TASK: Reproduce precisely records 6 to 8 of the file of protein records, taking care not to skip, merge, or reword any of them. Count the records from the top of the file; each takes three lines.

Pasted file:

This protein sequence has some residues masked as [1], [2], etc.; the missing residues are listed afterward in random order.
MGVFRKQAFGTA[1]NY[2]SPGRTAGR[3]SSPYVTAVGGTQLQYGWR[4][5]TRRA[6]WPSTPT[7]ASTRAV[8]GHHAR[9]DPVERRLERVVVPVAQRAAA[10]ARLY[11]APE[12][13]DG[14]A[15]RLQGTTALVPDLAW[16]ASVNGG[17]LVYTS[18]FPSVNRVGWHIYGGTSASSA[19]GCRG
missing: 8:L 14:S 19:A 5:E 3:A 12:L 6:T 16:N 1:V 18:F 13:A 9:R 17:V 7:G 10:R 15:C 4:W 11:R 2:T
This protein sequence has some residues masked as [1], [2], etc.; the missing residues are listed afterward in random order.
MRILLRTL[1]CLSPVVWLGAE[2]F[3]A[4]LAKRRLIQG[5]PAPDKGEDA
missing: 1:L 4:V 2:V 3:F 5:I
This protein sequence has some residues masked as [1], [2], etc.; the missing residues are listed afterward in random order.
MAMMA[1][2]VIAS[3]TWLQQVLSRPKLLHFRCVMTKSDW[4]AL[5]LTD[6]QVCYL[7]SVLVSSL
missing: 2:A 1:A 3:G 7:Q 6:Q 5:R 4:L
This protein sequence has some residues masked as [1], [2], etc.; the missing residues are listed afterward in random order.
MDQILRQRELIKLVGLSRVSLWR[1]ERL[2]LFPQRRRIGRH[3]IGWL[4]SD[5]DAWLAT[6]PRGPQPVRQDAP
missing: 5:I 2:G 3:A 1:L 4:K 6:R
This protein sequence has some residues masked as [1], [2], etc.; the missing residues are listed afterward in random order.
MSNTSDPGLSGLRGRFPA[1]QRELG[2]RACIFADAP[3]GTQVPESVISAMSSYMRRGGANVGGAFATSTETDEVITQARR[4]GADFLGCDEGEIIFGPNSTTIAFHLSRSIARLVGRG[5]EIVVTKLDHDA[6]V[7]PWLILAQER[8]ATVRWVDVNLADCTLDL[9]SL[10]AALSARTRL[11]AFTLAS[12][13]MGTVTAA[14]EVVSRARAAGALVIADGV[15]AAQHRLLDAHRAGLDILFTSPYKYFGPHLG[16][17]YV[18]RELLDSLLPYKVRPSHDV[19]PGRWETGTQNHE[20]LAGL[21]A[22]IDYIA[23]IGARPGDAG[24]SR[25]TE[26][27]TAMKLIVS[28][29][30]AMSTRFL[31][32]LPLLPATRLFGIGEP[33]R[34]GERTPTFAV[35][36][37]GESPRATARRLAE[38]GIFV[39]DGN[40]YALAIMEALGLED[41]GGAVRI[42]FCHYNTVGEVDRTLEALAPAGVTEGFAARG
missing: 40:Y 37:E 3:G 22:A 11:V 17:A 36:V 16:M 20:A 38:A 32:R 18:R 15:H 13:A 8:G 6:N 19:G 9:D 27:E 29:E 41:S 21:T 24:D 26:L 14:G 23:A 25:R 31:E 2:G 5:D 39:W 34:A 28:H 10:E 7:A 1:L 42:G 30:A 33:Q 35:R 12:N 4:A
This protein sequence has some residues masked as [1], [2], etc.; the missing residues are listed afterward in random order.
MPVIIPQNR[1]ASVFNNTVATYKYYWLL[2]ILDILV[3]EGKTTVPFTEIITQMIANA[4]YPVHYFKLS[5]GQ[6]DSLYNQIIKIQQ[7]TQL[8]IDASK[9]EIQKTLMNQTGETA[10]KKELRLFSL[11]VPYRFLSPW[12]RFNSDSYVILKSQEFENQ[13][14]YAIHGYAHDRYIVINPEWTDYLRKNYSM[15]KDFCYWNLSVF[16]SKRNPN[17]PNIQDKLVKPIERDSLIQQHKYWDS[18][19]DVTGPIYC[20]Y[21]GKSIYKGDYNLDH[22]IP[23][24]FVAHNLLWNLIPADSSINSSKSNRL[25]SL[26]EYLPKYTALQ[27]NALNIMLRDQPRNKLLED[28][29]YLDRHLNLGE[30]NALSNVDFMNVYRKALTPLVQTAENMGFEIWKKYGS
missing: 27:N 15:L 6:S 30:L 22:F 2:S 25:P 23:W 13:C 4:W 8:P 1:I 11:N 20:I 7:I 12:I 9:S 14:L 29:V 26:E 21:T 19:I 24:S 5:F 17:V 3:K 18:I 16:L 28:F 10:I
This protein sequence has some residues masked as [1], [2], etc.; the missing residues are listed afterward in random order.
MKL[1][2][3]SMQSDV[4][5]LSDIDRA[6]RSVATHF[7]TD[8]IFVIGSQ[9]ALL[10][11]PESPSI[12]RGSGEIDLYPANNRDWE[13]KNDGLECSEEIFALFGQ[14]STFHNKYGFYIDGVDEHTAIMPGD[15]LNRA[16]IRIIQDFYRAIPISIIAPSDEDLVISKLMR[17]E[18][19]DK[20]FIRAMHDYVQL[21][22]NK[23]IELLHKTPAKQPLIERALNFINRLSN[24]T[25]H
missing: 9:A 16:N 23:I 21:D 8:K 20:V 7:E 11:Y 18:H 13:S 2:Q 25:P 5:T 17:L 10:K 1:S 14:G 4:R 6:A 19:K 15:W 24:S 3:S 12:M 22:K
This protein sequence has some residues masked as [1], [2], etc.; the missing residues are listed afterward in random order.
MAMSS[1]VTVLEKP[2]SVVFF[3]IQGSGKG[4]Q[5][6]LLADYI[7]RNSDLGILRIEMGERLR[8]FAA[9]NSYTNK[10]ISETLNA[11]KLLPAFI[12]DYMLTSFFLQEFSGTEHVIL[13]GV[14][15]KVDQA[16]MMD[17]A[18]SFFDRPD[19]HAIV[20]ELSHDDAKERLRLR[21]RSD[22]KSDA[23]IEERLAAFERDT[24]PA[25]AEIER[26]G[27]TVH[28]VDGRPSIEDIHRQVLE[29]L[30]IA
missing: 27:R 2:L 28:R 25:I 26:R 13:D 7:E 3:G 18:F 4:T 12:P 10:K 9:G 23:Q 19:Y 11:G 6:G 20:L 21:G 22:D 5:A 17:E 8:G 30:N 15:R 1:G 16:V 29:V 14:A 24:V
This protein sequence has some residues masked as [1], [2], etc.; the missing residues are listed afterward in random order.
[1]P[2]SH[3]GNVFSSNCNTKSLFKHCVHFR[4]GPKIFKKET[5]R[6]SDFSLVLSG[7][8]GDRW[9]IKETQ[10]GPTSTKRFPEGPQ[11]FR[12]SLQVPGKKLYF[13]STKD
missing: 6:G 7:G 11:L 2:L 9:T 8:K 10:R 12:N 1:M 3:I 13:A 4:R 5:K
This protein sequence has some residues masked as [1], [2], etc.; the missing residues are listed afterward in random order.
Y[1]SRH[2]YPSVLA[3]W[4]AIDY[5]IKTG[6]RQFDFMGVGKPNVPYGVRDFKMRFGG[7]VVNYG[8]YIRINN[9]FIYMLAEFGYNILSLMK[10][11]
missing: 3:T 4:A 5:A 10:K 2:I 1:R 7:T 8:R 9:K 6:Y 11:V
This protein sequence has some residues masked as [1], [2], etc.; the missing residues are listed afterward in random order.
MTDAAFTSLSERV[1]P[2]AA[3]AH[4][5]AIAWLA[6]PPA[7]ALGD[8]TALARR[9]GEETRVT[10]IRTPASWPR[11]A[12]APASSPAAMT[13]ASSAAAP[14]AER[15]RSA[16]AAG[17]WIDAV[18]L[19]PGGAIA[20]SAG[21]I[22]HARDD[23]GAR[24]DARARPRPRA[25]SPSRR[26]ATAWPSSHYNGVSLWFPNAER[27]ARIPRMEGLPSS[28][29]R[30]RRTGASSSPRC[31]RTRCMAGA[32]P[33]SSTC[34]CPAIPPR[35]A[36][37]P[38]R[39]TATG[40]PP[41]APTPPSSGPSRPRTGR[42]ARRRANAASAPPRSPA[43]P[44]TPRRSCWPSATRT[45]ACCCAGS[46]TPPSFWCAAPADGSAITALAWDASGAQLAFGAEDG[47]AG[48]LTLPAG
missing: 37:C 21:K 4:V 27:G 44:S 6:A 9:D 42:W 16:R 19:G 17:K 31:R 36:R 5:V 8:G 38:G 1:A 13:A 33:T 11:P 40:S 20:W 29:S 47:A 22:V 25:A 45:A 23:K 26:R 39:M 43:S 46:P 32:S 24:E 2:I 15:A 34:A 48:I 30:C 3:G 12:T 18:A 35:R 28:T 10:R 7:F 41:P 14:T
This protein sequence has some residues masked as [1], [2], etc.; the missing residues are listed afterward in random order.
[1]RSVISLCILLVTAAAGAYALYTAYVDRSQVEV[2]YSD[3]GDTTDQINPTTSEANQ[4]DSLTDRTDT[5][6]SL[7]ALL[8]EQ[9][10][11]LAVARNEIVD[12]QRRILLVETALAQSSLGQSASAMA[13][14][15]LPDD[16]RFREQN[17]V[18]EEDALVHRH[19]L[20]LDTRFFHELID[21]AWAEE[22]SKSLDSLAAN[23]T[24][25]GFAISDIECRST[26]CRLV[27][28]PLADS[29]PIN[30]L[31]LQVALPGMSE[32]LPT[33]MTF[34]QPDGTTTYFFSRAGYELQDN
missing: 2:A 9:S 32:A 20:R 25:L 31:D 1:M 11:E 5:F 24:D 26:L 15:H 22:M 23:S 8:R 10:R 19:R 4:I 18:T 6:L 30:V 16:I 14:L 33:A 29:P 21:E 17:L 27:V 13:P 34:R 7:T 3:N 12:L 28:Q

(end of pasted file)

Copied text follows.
This protein sequence has some residues masked as [1], [2], etc.; the missing residues are listed afterward in random order.
MPVIIPQNR[1]ASVFNNTVATYKYYWLL[2]ILDILV[3]EGKTTVPFTEIITQMIANA[4]YPVHYFKLS[5]GQ[6]DSLYNQIIKIQQ[7]TQL[8]IDASK[9]EIQKTLMNQTGETA[10]KKELRLFSL[11]VPYRFLSPW[12]RFNSDSYVILKSQEFENQ[13][14]YAIHGYAHDRYIVINPEWTDYLRKNYSM[15]KDFCYWNLSVF[16]SKRNPN[17]PNIQDKLVKPIERDSLIQQHKYWDS[18][19]DVTGPIYC[20]Y[21]GKSIYKGDYNLDH[22]IP[23][24]FVAHNLLWNLIPADSSINSSKSNRL[25]SL[26]EYLPKYTALQ[27]NALNIMLRDQPRNKLLED[28][29]YLDRHLNLGE[30]NALSNVDFMNVYRKALTPLVQTAENMGFEIWKKYGS
missing: 27:N 15:L 6:S 30:L 22:F 2:S 25:P 23:W 13:C 4:W 8:P 1:I 11:N 20:I 7:I 12:I 9:S 14:L 29:V 26:E 21:T 19:I 24:S 5:F 17:V 3:K 18:I 16:L 28:F 10:I
This protein sequence has some residues masked as [1], [2], etc.; the missing residues are listed afterward in random order.
MKL[1][2][3]SMQSDV[4][5]LSDIDRA[6]RSVATHF[7]TD[8]IFVIGSQ[9]ALL[10][11]PESPSI[12]RGSGEIDLYPANNRDWE[13]KNDGLECSEEIFALFGQ[14]STFHNKYGFYIDGVDEHTAIMPGD[15]LNRA[16]IRIIQDFYRAIPISIIAPSDEDLVISKLMR[17]E[18][19]DK[20]FIRAMHDYVQL[21][22]NK[23]IELLHKTPAKQPLIERALNFINRLSN[24]T[25]H
missing: 9:A 16:N 23:I 21:D 8:K 20:V 7:E 11:Y 18:H 13:S 2:Q 25:P 5:T 17:L 10:K 1:S 14:G 4:R 6:A 19:K 15:W 24:S 3:S 12:M 22:K
This protein sequence has some residues masked as [1], [2], etc.; the missing residues are listed afterward in random order.
MAMSS[1]VTVLEKP[2]SVVFF[3]IQGSGKG[4]Q[5][6]LLADYI[7]RNSDLGILRIEMGERLR[8]FAA[9]NSYTNK[10]ISETLNA[11]KLLPAFI[12]DYMLTSFFLQEFSGTEHVIL[13]GV[14][15]KVDQA[16]MMD[17]A[18]SFFDRPD[19]HAIV[20]ELSHDDAKERLRLR[21]RSD[22]KSDA[23]IEERLAAFERDT[24]PA[25]AEIER[26]G[27]TVH[28]VDGRPSIEDIHRQVLE[29]L[30]IA
missing: 27:R 2:L 28:R 25:I 26:R 13:D 7:E 3:G 18:F 4:T 12:P 10:K 9:G 23:Q 19:Y 11:G 6:G 20:L 21:G 22:D 5:A 17:E 8:G 30:N 15:R 1:G 16:V 29:V 14:A 24:V